Steve

[ Parent ]

Re: Writing shell scripts which execute locally or remotely
Posted by Steve (62.30.xx.xx) on Mon 12 Mar 2007 at 20:50
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I have no idea why that didn't occur to me; great idea.

Steve

[ Parent ]

Re: Writing shell scripts which execute locally or remotely
Posted by windo (194.126.xx.xx) on Thu 15 Mar 2007 at 10:27
It's pretty convenient to run any shell scripts when you have only one hop to take and can use key auth. I was striving for something more general, so I've been working on something like this:
windo@dididijero:~/bin$ cat remote_execute.sh
#!/bin/sh

function escape_to () {
        dest=$1
        command=$2
        echo ssh&nbs p;-t ${dest} ${command} | sed -e "s /\( [\$()'\] \)/\\\\\1/g"
}

function make_binary () {
        executable=$1
        string=$(hexdump& nbsp;-vC < ${executable} | tr -d  ;" " | cut -f 1 -d '|' |& nbsp;\
        sed -e  's/........//;s/\(..\)/\\x\1/g' | awk '{printf&nbs p;$1}')
        echo eval&nb sp;\$\(printf \'${string}\'\)
}
used something like this:
source /home/windo/bin/remote_execute.sh

file=$(mktemp)

cat > $file << EOF
some commands that need to be execu ted
EOF

binary=$(make_binary $file)

from_intermediary=$(escape_to root@final-destination "$ {binary}")
from_us=$(escape_to me@intermediary-host "${from_interm ediary}")
eval "$from_us" | egrep -v 'Password|Con nection' > output
This way i can skip scp and therefore only have to insert the password once for each step.

[ Parent ]

Re: Writing shell scripts which execute locally or remotely
Posted by windo (194.126.xx.xx) on Fri 16 Mar 2007 at 09:16
OR

i could have just done

cat script | ssh host1 ssh host2 /bin/bash > output

a bit easier, wouldn't you say?

[ Parent ]

Re: Writing shell scripts which execute locally or remotely
Posted by matej (212.5.xx.xx) on Wed 21 Mar 2007 at 10:36
if there are many host2's, you make as many ssh connections to host1. getting the script to host1 and then piping it to many host2's in a loop from host1 is hell faster, even for tens of hosts... think about hundreds.

[ Parent ]

Re: Writing shell scripts which execute locally or remotely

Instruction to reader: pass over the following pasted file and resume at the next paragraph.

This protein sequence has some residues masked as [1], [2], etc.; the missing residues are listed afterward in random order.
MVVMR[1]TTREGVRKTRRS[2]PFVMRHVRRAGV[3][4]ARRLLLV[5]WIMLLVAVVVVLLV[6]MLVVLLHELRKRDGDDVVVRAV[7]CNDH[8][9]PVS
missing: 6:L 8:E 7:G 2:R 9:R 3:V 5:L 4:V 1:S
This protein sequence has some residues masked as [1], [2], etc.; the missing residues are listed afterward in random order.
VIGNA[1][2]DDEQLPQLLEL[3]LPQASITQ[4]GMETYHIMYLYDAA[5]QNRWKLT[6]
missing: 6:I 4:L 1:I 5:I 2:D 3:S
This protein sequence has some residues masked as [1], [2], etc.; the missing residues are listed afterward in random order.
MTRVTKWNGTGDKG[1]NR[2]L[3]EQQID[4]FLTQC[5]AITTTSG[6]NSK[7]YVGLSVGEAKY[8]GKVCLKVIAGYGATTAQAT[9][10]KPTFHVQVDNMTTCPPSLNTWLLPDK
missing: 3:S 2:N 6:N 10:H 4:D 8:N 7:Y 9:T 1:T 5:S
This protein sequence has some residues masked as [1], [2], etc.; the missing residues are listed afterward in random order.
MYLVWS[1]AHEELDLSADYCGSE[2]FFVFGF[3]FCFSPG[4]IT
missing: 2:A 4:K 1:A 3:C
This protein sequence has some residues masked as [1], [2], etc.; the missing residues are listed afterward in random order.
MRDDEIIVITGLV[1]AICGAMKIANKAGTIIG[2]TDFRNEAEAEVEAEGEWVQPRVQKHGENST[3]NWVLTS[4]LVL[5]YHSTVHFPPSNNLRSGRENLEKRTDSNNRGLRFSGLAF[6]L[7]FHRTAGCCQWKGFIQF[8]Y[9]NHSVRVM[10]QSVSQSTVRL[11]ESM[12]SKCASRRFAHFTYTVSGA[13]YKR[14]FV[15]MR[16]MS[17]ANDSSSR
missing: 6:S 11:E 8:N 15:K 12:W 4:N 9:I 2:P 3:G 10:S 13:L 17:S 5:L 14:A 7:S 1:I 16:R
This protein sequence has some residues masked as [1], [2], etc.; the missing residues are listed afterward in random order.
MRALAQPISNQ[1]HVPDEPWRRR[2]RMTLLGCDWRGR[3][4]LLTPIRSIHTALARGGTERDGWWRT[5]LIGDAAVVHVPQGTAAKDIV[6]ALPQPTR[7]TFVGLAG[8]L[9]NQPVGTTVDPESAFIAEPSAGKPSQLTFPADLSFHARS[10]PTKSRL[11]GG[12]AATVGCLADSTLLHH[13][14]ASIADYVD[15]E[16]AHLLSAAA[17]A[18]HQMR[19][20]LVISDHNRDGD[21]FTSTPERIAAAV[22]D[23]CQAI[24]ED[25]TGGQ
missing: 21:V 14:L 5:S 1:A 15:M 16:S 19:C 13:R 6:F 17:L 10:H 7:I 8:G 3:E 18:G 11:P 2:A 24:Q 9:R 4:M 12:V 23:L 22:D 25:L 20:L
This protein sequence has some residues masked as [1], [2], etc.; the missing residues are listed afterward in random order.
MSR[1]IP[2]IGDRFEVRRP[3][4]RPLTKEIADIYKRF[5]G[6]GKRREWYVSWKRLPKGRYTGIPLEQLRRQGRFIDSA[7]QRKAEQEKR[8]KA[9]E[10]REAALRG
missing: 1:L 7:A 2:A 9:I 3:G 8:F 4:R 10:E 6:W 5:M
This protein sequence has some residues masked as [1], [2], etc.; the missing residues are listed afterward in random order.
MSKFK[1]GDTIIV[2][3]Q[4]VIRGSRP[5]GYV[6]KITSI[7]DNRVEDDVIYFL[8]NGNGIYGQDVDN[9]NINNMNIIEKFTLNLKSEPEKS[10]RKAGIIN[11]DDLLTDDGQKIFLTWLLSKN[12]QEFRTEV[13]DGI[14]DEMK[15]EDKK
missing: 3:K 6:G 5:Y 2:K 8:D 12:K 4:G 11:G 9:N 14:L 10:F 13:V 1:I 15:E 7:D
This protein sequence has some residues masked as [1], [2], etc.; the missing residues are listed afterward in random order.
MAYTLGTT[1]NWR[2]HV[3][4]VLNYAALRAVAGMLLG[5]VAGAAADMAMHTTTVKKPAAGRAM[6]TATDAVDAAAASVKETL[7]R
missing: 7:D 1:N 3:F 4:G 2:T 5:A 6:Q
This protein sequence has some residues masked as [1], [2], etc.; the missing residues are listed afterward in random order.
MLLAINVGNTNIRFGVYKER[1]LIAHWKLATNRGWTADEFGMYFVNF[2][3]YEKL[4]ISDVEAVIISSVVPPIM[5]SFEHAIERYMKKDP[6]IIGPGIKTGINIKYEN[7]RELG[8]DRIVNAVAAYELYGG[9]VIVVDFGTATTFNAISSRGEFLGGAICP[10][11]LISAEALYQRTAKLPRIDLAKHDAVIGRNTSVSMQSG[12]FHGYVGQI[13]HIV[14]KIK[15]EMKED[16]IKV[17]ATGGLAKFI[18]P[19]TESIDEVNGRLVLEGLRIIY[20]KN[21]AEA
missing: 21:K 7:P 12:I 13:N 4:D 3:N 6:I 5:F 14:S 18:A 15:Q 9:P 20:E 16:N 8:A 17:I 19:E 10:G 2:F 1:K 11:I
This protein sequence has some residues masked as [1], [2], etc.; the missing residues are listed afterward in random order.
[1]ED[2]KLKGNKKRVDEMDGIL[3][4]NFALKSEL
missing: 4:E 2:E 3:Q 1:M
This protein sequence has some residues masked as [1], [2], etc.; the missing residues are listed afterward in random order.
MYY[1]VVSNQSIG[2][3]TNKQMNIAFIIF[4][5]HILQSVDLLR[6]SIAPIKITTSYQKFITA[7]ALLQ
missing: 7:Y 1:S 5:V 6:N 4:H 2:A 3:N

Posted by Anonymous (212.91.xx.xx) on Mon 26 Mar 2007 at 23:21
I don't get your point here.

If you want to execute say, 'uptime' on host "cfmaster.your.flat",
just invoke "ssh cfmaster.your.flat uptime".

To take care of the password, enable SSH keys as others suggested.

And if the command you want to run is longer, more like a script
then a command line, then install NFS, Samba or any similar thing and
mount the scripts/ directory on all clients. Hell, you can even
keep scripts/ directory in sync with rsync over ssh for which you
have keys anyway. And then run say,

ssh cfmaster.your.flat /scripts/uptime.sh

And if you need anything more elaborate, then also as others
suggested, there are scripts that automate mass invocation on
multiple hosts and have other features you'd expect..

[ Parent ]

Re: Writing shell scripts which execute locally or remotely
Posted by Anonymous (80.135.xx.xx) on Thu 19 Apr 2007 at 19:39
It may be that I'm totally wrong with this comment, but what about this script:
#!/bin/sh
#

#
# rx <host> <shellscript> [<arg> ...]
#


escape() {
        awk '
                BEGIN {
                        while (getline > 0)
                                script = script $0 "\n";

                        sub(/^#[^\n]*\n/, "", script);

                        bs = sprintf ("%c", 92);
                        sq = sprintf ("%c", 39);
                        rp = sq bs sq sq;
                        gsub(sq, rp, script);
                        script = sq script sq;
                        print script;
                        }'

        return 0
        }


host=$1
scriptfile=$2
shift 2

IFS='' script=`escape <$scriptfile`
ssh $host /bin/sh -c $script $scriptfile $*

exit

Having the script test.sh
#!/bin/sh
#

echo Hello World!
echo This is a 'test'.
echo arguments: $#: $0 $*

exit
invoking this like
wzk@qe:~$ rx linux-box test.sh 'Neuer Test.' 12345
gives
Hello World!
This is a test.
arguments: 3: test.sh Neuer Test. 12345
Right? Of course, test.sh can also be run on the local machine. But as the example shows the script is not perfect. The number of arguments (to the rx script) is 2, not 3 as the script says when run on linux-box.

[ Parent ]

Re: Writing shell scripts which execute locally or remotely
Posted by Anonymous (75.177.xx.xx) on Wed 6 Feb 2008 at 06:11
your script is [perfect] :)

the argument count starts at zero, with the "zero argument" being the command itself. in your example, the first argument is "test.sh".

0 == test.sh
1 == Neuer Test.
2 == 12345

giving a total of 3.

[ Parent ]

Re: Writing shell scripts which execute locally or remotely
Posted by eddyAlessandro (66.0.xx.xx) on Tue 27 Oct 2009 at 23:51
Hi Steve,
Thanks for the article. I did the script and works fine.
But I have one question, I am trying to do this:
#!/bin/sh
...
Your script
...
## THE NEXT LINE IS IMPORTANT - DO NOT EDIT. DO NOT REMOVE.
#-=-MARKER-=-
## THE PREVIOUS LINE IS IMPORTANT - DO NOT EDIT. DO NOT REMOVE.

sudo su - user
#end script

But my problem is that after run the line "sudo su - user" appears a prompt in my local machine and stop reading the next lines.
But if I enter the "pwd" command in the prompt that works in the "user2" directory.
I appreciate any help with this, I need to execute the command below the line "sudo su - user2" into the script.

Thanks and Regards.

[ Parent ]